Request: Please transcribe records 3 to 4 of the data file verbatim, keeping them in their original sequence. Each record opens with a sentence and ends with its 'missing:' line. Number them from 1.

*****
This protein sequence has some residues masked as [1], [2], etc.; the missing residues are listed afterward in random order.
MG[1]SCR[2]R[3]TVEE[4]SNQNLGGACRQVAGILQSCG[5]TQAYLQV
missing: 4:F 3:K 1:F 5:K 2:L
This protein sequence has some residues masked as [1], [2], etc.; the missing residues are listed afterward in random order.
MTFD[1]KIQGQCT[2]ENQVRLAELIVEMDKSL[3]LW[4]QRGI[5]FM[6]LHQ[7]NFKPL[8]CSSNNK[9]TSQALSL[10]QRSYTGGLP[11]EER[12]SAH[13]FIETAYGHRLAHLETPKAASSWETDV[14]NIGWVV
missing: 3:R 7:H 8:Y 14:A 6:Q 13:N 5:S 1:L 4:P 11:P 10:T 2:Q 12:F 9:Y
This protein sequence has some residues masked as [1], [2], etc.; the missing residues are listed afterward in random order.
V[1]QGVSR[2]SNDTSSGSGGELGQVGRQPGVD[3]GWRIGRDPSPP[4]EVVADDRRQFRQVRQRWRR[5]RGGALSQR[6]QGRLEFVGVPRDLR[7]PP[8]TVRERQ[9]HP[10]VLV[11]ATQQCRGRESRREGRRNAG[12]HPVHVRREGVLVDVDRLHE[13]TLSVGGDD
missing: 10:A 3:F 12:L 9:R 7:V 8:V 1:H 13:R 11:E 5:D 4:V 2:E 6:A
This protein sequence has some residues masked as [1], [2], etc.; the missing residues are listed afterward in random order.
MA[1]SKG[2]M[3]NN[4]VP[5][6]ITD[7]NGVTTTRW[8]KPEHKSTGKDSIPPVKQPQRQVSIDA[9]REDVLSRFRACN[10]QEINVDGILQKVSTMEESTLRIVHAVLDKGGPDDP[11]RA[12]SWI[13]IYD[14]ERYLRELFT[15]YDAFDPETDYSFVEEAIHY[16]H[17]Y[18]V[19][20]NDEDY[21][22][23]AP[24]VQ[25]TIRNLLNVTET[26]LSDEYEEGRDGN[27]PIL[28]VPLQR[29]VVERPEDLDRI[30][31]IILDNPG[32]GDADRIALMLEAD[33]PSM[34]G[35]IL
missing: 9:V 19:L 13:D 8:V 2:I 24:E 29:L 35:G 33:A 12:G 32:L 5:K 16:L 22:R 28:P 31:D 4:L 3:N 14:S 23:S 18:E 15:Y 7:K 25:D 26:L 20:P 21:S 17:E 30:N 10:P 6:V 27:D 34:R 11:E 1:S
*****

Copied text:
This protein sequence has some residues masked as [1], [2], etc.; the missing residues are listed afterward in random order.
V[1]QGVSR[2]SNDTSSGSGGELGQVGRQPGVD[3]GWRIGRDPSPP[4]EVVADDRRQFRQVRQRWRR[5]RGGALSQR[6]QGRLEFVGVPRDLR[7]PP[8]TVRERQ[9]HP[10]VLV[11]ATQQCRGRESRREGRRNAG[12]HPVHVRREGVLVDVDRLHE[13]TLSVGGDD
missing: 10:A 3:F 12:L 9:R 7:V 8:V 1:H 13:R 11:E 5:D 4:V 2:E 6:A
This protein sequence has some residues masked as [1], [2], etc.; the missing residues are listed afterward in random order.
MA[1]SKG[2]M[3]NN[4]VP[5][6]ITD[7]NGVTTTRW[8]KPEHKSTGKDSIPPVKQPQRQVSIDA[9]REDVLSRFRACN[10]QEINVDGILQKVSTMEESTLRIVHAVLDKGGPDDP[11]RA[12]SWI[13]IYD[14]ERYLRELFT[15]YDAFDPETDYSFVEEAIHY[16]H[17]Y[18]V[19][20]NDEDY[21][22][23]AP[24]VQ[25]TIRNLLNVTET[26]LSDEYEEGRDGN[27]PIL[28]VPLQR[29]VVERPEDLDRI[30][31]IILDNPG[32]GDADRIALMLEAD[33]PSM[34]G[35]IL
missing: 9:V 19:L 13:D 8:V 2:I 24:E 29:L 35:G 33:A 12:G 32:L 5:K 16:L 22:R 28:P 31:D 4:L 3:N 14:S 23:S 18:E 15:Y 7:K 25:D 26:L 20:P 21:S 17:E 30:N 10:P 6:V 27:D 34:R 11:E 1:S